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    for extra confusion cilantro is sometimes called chinese parsly. especially in older books. Like circa 1950.
     
  14. suzanne

    suzanne

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    So the upshot of all this is: You have to figure out from the context of the recipe whether it's calling for
    whole or ground coriander seeds -- usually measured in teaspoons or tablespoons and added before cooking as a spice;
    or
    cilantro / coriander leaves / Chinese parsley -- measured in [fractions of] cups or tablespoons, often described as "chopped" or "minced" and used raw, and often added at or near the end as a garnish.

    Either one might be added to a marinade, but you can take your cue from the amount and form.

    Hope this helps clear up some of the confusion.

    But now, to make it even more complicated: don't confuse cilantro with CULANTRO, which is a different herb entirely. :rolleyes: Culantro is used in Latin American cooking, and I doubt it's common in Germany. I mean, it isn't even all that easy to get in my local stores catering to Central Americans and Caribbean Hispanics.
     
  15. mudbug

    mudbug

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    This is incorrect. In the case of your description, the seed and foilage come from the same cultivar

    Your links are for entirely different species of plants.

    Most cookbooks or recipes geared toward Americans will be refer to the definition of "Cilantro" as the foilage of the plant (Coriandrum sativum) and "Corriander" as the seed the Coriandrum sativum plant creates.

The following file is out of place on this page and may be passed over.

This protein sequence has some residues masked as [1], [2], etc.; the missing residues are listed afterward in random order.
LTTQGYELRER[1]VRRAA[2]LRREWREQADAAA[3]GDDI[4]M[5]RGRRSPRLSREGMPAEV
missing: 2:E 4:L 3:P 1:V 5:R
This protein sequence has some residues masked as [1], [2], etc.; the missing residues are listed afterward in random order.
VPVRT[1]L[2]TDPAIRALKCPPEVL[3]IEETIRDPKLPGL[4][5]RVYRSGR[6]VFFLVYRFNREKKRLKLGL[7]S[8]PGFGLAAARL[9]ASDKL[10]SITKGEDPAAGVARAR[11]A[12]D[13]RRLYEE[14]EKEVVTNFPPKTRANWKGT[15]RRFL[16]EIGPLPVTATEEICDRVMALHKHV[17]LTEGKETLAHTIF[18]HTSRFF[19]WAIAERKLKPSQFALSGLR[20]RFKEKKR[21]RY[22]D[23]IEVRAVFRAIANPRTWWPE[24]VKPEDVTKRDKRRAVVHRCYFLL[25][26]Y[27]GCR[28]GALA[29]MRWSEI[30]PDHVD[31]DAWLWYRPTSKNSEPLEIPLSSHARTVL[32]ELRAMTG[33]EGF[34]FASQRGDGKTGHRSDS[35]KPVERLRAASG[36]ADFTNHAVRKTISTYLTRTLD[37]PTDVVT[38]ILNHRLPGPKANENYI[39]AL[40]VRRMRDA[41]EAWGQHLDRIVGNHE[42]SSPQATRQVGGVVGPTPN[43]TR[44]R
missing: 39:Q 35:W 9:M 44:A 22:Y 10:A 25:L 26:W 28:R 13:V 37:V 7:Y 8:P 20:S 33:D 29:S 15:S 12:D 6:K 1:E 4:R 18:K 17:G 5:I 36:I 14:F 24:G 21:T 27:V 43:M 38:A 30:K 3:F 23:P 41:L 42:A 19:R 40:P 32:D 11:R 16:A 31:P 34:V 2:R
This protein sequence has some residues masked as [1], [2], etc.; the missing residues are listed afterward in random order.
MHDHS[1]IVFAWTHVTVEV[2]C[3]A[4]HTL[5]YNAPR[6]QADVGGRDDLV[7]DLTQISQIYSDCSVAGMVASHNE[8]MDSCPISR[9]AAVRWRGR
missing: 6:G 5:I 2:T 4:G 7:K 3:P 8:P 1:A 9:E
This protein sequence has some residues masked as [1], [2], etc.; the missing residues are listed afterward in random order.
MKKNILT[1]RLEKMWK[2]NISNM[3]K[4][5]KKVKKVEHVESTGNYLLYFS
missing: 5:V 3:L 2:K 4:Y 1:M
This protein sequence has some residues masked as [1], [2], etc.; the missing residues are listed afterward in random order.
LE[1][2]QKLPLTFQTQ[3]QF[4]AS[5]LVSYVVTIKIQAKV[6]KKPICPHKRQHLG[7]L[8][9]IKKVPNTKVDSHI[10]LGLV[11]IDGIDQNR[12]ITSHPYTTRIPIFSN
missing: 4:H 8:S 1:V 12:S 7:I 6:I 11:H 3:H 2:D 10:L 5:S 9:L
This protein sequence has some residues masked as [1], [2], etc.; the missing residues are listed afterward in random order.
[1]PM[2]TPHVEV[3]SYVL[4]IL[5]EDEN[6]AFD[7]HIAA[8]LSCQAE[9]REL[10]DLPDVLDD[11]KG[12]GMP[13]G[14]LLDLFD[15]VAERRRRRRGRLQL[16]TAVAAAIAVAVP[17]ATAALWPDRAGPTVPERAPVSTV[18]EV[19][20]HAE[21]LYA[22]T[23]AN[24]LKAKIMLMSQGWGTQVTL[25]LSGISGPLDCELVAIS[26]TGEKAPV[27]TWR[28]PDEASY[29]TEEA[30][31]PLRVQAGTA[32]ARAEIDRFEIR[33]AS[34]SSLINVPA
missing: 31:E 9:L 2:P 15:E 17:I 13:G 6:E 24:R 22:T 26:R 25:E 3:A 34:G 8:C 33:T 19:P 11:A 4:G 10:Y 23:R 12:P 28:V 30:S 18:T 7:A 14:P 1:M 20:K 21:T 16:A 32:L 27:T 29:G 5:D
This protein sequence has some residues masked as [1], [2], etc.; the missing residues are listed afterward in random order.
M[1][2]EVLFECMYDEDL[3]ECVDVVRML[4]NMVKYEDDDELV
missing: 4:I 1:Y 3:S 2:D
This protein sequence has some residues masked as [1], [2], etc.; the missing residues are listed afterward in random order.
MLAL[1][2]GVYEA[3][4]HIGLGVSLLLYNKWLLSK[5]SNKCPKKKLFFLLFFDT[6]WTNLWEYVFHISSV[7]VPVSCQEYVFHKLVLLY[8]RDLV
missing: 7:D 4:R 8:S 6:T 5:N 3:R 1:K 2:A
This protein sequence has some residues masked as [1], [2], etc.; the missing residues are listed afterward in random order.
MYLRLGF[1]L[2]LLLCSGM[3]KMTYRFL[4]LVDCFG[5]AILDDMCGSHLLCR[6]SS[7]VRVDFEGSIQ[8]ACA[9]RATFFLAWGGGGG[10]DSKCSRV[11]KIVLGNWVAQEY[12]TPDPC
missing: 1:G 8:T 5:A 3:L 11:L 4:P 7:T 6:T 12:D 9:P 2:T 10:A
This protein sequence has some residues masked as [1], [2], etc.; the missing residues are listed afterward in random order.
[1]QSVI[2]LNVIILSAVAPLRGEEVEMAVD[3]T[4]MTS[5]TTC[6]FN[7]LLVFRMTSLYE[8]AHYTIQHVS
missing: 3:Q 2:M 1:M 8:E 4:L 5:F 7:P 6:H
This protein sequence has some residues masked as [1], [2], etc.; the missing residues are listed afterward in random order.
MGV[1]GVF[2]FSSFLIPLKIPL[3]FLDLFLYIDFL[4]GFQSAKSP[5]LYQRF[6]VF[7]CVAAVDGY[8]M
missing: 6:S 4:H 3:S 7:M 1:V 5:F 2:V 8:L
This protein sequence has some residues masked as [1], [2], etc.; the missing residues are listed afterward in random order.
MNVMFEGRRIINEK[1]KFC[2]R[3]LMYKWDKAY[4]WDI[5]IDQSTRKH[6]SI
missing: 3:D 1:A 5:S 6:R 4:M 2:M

Cilantro
    [​IMG]

    Corriander
    [​IMG]

    There are many similar plants. Suzanne mentioned Culantro (Mexican Cilantro) is pronounced (Koo lan tro). There is also Vietnamese Cilantro, an entirely different herb but similar in taste.

    Here are terms for "American" Cilantro in other countries:

    Albanian
    Koriandër e kultivuar

    Amharic
    Dimbilal

    Arabic
    Kuzbara, Kazbarah

    Armenian
    Kinj

    Bengali
    Dhoney

    Bulgarian
    Koriandur

    Burmese
    Nan nan zee (fruits), Nan nan bin (herb), Naunau

    Catalan
    Celiàndria, Coriandre

    Chinese
    Yan Shi, Fan Yan Sui, Yuen sai, Wan-Swee, heong choy(herb), Hu sui (fruits)

    Croatian
    Korijandar

    Czech
    Koriandr

    Danish
    Coriander

    Dutch
    Ketoembar, Koriander

    English
    Coriander, Chinese parsley, Indian parsley (herb)

    Esperanto
    Koriandro

    Estonian
    Aedkoriander, Koriander

    Farsi
    Geshniz

    Finnish
    Korianteri

    French
    Coriandre, Punaise mâle, Persil arabe

    Gaelic
    Coireiman, Lus a choire

    Georgian
    Khinji

    German
    Koriander, Wanzenkümmel, Chinesische Petersilie, Indische Petersilie (herb)

    Greek
    ?????????, ?????????, ?????????

    *
    Koliandro, Koriantro, Koriandro

    Gujrati
    Dhane, Dhana (fruits), Kothmir (herb)

    Hebrew
    Gad, Kusbara

    Hindi
    Dhania , dhanya(fruits), Hara dhania (herb)

    Hungarian
    Koriander, Cigánypetrezselyem, Beléndf?, Zergef?

    Icelandic
    Kóríander

    Indonesian
    Ketumbar (fruits), Daun ketumbar (herb)

    Italian
    Coriandolo

    Japanese
    Koyendoro, Koendoro (herb)

    Latvian
    Kinzas, Koriandrs

    Laotian
    hong pomn

    Lithuanian
    Kalendra

    Kannada
    Havija, Kambari

    Khmer
    Vannsui, Chi van-suy

    Laotian
    Phak hom pom, phak hom pam (herb)

    Malay
    Ketumbar (fruits), Daun ketumbar, Wansui (herb), Penjilang

    Malayalam
    Kottamalli

    Marathi
    Dhanya, Dhane (fruits), Kothimbir (herb)

    Norwegian
    Koriander

    Pahlawi
    Gishniiz

    Pashto
    Gashneez

    Polish
    Kolendra siewna

    Portuguese
    Coentro

    Romanian
    Coriandru

    Russian
    Kinza, Kishnets (herb); Koriandr (fruits)